- 1 Vitamin B1 - Thiamine
- 2 Vitamin B2 - Riboflavin
- 3 Vitamin B3 - Niacin
- 4 Vitamin B5 - Pantothenic acid
- 5 Vitamin B6 - Pyroxidine
- 6 Vitamin B7 - Biotin
- 7 Vitamin B9 - Folic acid
- 8 Vitamin B12 - Cobalamin
- 9 Therapeutic value
- 10 References
Vitamin B1 - Thiamine
Vitamin B1 is often referred to as thiamine. Lack of thiamine may lead to the disease beri-beri. Also, patients with an excessive consumption of alcohol over an extended period of time, as well as patients suffering from Wernicke's disease or Leigh's disease, suffer from a lack of the vitamin, making supplementation with thiamine a regular element in treatment of these patients. Continued lack of thiamine may cause or aggravate damage to the brain.
Vitamin B1 may be found in whole grain, but is often lost in refinement; thus, flour and other heavily processed products usually contain only little thiamine.. Other sources include natural rice, wheat germ, nuts, potatoes, rolled oats, fruits and vegetables, fish and meat.
Vitamin B2 - Riboflavin
Vitamin B2 is often referred to as riboflavin.
Vitamin B2 may be found in milk, but is often lost when processed or spending an extended period of time in storage; thus, some milk products may be depleted of riboflavin. Other sources include lamb's liver, wheat germ, nuts, rolled oats, fruits and vegetables, eggs, milk, cheese, fish and meat.
Vitamin B3 - Niacin
Vitamin B3 is often referred to as niacin.
Vitamin B3 may be found in whole grain, but is often lost in refinement; thus, flour and other heavily processed products usually contain only little niacin. Other sources include fish, peanuts, meagre meats, whole wheat, nuts, fruits and vegetables.
Vitamin B5 - Pantothenic acid
Vitamin B6 - Pyroxidine
Vitamin B7 - Biotin
Vitamin B9 - Folic acid
Vitamin B12 - Cobalamin
Vitamin B12 is often referred to as either cobalamin, or simply as vitamin B12. The vitamin is essential as it plays a part in the production of new red blood cells, optimal functioning of the nervous system, metabolism of fat as well as the amino acids responsible for forming proteins, and helps fight dementia, as it helps maintain and build nerves.
Vitamin B12 may be found in meat, dairy products, eggs and fish. It is usually not found in plant food, except for minute amounts in certain organically grown vegetables. Certain wheat germs, sea weeds, and algae also contain B12. Through the process of cooking or frying foods, around 10% of cobalamin may be degraded.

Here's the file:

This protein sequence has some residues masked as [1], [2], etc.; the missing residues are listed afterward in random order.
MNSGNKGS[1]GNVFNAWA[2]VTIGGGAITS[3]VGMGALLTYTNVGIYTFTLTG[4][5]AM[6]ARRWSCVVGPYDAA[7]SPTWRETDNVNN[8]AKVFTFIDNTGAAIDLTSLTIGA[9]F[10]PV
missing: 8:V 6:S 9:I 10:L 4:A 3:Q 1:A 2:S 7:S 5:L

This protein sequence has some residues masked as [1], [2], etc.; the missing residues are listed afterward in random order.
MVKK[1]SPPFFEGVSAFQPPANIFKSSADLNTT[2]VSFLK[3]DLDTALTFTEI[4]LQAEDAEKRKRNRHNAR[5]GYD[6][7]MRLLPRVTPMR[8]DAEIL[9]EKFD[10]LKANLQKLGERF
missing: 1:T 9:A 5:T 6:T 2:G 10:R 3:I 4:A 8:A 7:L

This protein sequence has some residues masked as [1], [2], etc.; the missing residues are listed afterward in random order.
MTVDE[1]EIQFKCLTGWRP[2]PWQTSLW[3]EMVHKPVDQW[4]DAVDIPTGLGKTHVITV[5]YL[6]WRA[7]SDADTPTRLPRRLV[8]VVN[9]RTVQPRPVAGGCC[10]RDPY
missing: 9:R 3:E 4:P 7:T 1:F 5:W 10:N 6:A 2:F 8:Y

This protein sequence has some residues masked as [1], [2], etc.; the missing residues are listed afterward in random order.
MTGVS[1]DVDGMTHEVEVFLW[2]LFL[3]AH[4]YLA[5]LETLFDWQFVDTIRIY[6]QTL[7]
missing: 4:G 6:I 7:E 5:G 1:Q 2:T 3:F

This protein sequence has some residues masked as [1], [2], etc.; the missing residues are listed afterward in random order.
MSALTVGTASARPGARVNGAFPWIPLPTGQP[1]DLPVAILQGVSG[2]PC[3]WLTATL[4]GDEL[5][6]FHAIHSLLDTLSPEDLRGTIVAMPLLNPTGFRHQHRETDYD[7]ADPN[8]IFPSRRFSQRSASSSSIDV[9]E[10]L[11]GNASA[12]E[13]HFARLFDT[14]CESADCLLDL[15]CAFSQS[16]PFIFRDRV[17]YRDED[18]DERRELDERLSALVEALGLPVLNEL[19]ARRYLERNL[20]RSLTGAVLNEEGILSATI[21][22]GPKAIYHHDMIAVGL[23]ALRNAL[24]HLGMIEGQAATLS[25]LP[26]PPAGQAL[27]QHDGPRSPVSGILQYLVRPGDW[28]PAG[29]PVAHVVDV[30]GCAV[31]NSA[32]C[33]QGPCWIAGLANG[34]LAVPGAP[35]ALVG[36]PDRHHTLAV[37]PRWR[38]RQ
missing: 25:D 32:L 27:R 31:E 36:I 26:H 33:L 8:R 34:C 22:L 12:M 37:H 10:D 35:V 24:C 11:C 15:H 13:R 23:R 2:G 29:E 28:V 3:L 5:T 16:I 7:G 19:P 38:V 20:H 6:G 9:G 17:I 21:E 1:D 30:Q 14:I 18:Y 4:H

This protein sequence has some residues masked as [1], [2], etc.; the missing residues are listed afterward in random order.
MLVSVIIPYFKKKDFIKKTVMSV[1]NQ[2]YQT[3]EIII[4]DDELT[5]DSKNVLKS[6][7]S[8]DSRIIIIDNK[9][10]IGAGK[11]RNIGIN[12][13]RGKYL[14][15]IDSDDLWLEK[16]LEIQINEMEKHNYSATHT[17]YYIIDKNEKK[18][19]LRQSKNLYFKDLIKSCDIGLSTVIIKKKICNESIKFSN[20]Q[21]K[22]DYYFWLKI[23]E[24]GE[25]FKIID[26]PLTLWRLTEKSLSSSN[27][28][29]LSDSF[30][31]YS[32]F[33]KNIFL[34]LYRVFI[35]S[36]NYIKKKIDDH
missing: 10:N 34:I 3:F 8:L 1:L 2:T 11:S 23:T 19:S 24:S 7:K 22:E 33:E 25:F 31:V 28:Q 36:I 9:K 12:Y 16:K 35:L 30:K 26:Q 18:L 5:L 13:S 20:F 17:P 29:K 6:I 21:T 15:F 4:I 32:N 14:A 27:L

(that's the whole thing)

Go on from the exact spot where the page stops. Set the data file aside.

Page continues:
In Denmark, a daily dose of 2.0 mikrograms is recommended for both men and women; while breast feeding, however, women are recommended a daily intake of 2.6 mikrograms. This low dosage is in great part due to the re-absorbtion and, thus, re-use of the vitamin, which is mainly secreted in the bile and then reabsorbed in the bowels. Also, coli bacteria in the bowel produce a quantity of vitamin B12, which the body can absorb and use.
Insufficient intake of cobalamin may lead to deficiency, in which case one may experience symptoms such as reduced sense of taste and possibly, a red, irritated and "smooth" tongue. Other symptoms may include digestive problems, increased flatulence or changes in the defacation pattern (including diarrhea). The sense of touch may also be dimished, as well as the ability to feel vibrations (e.g. a tuning fork).
Typically, patients will initially complain of fatigue, breathlessness, dizziness and/or heart palpitations. As the condition progresses, patients may experience difficulty walking and impaired sense of balance. Others may present with memory issues, depression or dementia. Long term deficiency may lead to anaemia.
Vegetarians and vegans are especially at risk of low levels of B12, as the vitamin is found only in few non-animalistic sources. Also, a few medical conditions, including alcoholism, pernicious aneamia, tape worm, persisting inflammation of the pancreas, as well as old age and continued use of certain medicinal drugs, might deplete B12 in the body. The vitamin may also be degraded by water, sunlight, estrogen and sleep medication. Children of vegetarian mothers who haven't taken supplements are at risk of stunted growth, irritability, and mental retardation due to inadequate levels of cobalamine.
As cobalamin is hard to absorb from the digestive tract, overdosing on the vitamin is quite difficult. Intravenous intake bypasses this barrier, and might cause an allergic reaction in case of an overdose.
- In a balanced diet, certain B vitamins may work with magnesium, manganese and chromium to regulate blood glucose levels.
- In combination with essential fatty acids, B vitamin helps maintain a healthy heart.
- Askew, G. & Paquette, J. (2007) (in english). Secrets of Supplements (1st ed.). PhyteMedia. p. 19-20, 137-138. ISBN 978-0-9784290-0-3. http://www.phytemedia.com.
- Lars Ovesen (July 12th 2011). "Vitamin B1 (thiamin)" (in danish). Medicin.dk. http://pro.medicin.dk/Laegemiddelgrupper/Grupper/43000. Retrieved march 15th 2012.
- Flytlie, K.T. (2007) (in danish). Vitaminer og mineraler (1st ed.). People'sPress. p. 28. ISBN 978-87-91293-97-9. http://www.vitamindoktor.com.
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Secrets of Supplements
- Martin Kreutzer (january 13th, 2009). "NetDoktor om B12-vitamin" (in danish). netdoktor.dk. http://www.netdoktor.dk/vitaminer/vitaminb12.htm. Retrieved June 8th, 2015.